Sanhedrin, Chapter Eleven, Mishnah One
The final chapter of Sanhedrin returns to the categorization of which criminals receive which death penalty, a topic that the Mishnah began to discuss in chapter seven. Our chapter discusses those who are executed by strangling. According to the Rabbis anyone whom the Torah states should be executed without stating the form of the execution, is to be executed by strangling, which is the least destructive and probably least painful form of execution.
1) The following are strangled:
a) One who strikes his father or mother;
b) One who kidnaps a Jew;
c) An elder who rebels against the ruling of the court;
d) A false prophet;
e) One who prophesies in the name of an idol;
f) One who commits adultery;
g) Witnesses who testified falsely [to the adultery of] a priests daughter, and the one who has had sexual relations with her.
2) The one who strikes his father or his mother is liable only if he wounds them.
a) In this respect, cursing is more stringent than striking, for one who curses [his/her parents] after death is liable, while one who strikes them after death is not.
3) One who kidnaps a Jew is not liable unless he brings him onto his own property. Rabbi Judah said: Until he brings him onto his own property and puts him to service, as it says, If a man is found to have kidnapped a fellow Israelite, enslaving him or selling him (Deut. 24:7).
a) If he kidnaps his own son. Rabbi Ishmael the son of Rabbi Yohanan ben Beroka declares him liable, but the Sages exempt [him].
b) If he kidnapped one who was half a slave and half free, Rabbi Judah declares him liable, but the Sages exempt [him].
Section one: As did the mishnah with regards to those executed by stoning, burning and decapitation, so too with regards to strangling the mishnah first lists all of those who are punished by this form of execution. The mishnah will now proceed, from here to the end of the tractate to go into greater detail with regards to each category. We will therefore explain each category and its Biblical proof texts as we come to them later in the Mishnah.
Section two: Exodus 21:15 teaches that one who strikes either of his parents is liable to the death penalty. Striking an ordinary person is not a capital crime and is punishable through financial penalties only. However, striking ones parent is a form of rebellion against not only society but in essence against God as well. Therefore the Torah deems it, and cursing ones parents (Ex. 21:17) to be capital crimes, punishable by death. Since the Torah does not state how the execution is to be performed, the Rabbis declared that the person is to be strangled.
Our mishnah teaches that in order for the child to be guilty of striking he must make a wound. If the child strikes without causing a wound s/he is not to be executed.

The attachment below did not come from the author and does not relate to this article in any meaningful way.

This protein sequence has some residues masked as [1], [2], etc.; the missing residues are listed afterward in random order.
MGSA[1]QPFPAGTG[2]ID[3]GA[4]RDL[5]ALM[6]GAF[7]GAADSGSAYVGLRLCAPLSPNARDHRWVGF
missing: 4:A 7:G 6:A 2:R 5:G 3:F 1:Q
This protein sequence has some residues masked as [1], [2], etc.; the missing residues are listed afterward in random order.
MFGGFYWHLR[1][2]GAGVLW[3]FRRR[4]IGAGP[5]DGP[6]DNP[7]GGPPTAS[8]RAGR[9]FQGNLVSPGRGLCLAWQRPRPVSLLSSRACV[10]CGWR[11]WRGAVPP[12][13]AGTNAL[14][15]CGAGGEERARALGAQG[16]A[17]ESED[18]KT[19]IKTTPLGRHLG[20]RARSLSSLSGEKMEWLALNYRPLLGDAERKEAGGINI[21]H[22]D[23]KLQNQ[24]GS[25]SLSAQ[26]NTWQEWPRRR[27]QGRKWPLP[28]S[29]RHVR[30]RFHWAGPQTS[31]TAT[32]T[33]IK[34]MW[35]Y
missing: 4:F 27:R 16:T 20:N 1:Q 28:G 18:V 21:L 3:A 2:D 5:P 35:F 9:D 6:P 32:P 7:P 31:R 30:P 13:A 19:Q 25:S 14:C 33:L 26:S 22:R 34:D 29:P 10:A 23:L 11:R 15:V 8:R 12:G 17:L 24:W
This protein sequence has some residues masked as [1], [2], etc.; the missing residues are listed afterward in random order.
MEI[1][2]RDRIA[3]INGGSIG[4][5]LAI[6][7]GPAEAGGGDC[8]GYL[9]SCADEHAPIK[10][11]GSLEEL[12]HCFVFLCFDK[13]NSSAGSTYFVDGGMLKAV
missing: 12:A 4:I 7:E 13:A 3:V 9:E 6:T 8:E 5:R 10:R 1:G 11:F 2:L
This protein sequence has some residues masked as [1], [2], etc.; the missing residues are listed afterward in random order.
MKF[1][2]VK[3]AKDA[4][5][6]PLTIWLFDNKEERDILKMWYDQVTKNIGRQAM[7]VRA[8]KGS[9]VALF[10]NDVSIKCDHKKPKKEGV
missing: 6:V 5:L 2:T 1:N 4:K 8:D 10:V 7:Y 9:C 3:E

The mishnah also teaches that although a child is executed for either striking or cursing ones parents, there is a stringency with regards to cursing that does not exist with regards to striking. One who curses is liable even if he curses the parent after death, whereas one who strikes is only liable if the parent was alive when struck.
Section three: Exodus 21:16 and Deuteronomy 24:7 both state that one who kidnaps is liable for the death penalty. Our mishnah defines kidnapping as taking a person and bringing them forcefully onto ones property. Just the mere act of taking the person does not constitute the type of kidnapping punishable by death. Rabbi Judah, basing himself on the verse in Deuteronomy states that even kidnapping and bringing onto ones property is not punishable by death. Only if the kidnapper forces the abductee to work as a slave is he to be executed.
According to the Rabbi Yishmael the son of Rabbi Yohanan ben Beroka, one who kidnaps his own son is not liable as a kidnapper, whereas the Sages say that he is. Rabbi Yishmael probably assumes that a parents authority over their children is so great that categorically the laws of kidnapping cannot apply. The Sages, representing the majority opinion, limit the parents authority by applying the laws of kidnapping even to ones own child.
The aforementioned verse in Deuteronomy clearly limits the laws of kidnapping to an Israelite who kidnaps another Israelite. According to all of the Sages in our mishnah, one who kidnaps a non-Jew is not liable for the death penalty. There is however a dispute with regards to one who is half a slave and half a free Jew (i.e. he was owned by two owners and one freed him while the other did not). According to Rabbi Judah, the mere fact that he is half a Jew means that the laws of kidnapping do apply to him. According to the Sages since he is half a slave, the laws of kidnapping do not apply.
Questions for Further Thought:
· Section two: Is there a thematic connection between the laws taught in section 2 and section 2a?